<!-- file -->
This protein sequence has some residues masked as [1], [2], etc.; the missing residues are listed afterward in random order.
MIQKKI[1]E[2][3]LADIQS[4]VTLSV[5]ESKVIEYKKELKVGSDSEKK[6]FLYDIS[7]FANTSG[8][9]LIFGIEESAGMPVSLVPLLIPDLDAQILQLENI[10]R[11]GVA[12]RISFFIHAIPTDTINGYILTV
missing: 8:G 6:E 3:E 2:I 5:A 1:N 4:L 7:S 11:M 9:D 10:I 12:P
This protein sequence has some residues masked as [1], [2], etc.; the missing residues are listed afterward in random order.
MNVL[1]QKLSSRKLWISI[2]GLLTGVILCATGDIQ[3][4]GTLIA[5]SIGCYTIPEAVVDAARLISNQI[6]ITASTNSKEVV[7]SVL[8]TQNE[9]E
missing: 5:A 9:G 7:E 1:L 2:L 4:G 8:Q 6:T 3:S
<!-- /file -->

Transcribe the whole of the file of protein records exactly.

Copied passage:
This protein sequence has some residues masked as [1], [2], etc.; the missing residues are listed afterward in random order.
MIQKKI[1]E[2][3]LADIQS[4]VTLSV[5]ESKVIEYKKELKVGSDSEKK[6]FLYDIS[7]FANTSG[8][9]LIFGIEESAGMPVSLVPLLIPDLDAQILQLENI[10]R[11]GVA[12]RISFFIHAIPTDTINGYILTV
missing: 8:G 6:E 3:E 2:I 5:A 1:N 4:L 7:S 11:M 9:D 10:I 12:P
This protein sequence has some residues masked as [1], [2], etc.; the missing residues are listed afterward in random order.
MNVL[1]QKLSSRKLWISI[2]GLLTGVILCATGDIQ[3][4]GTLIA[5]SIGCYTIPEAVVDAARLISNQI[6]ITASTNSKEVV[7]SVL[8]TQNE[9]E
missing: 5:A 9:G 7:E 1:L 2:L 4:G 8:Q 6:T 3:S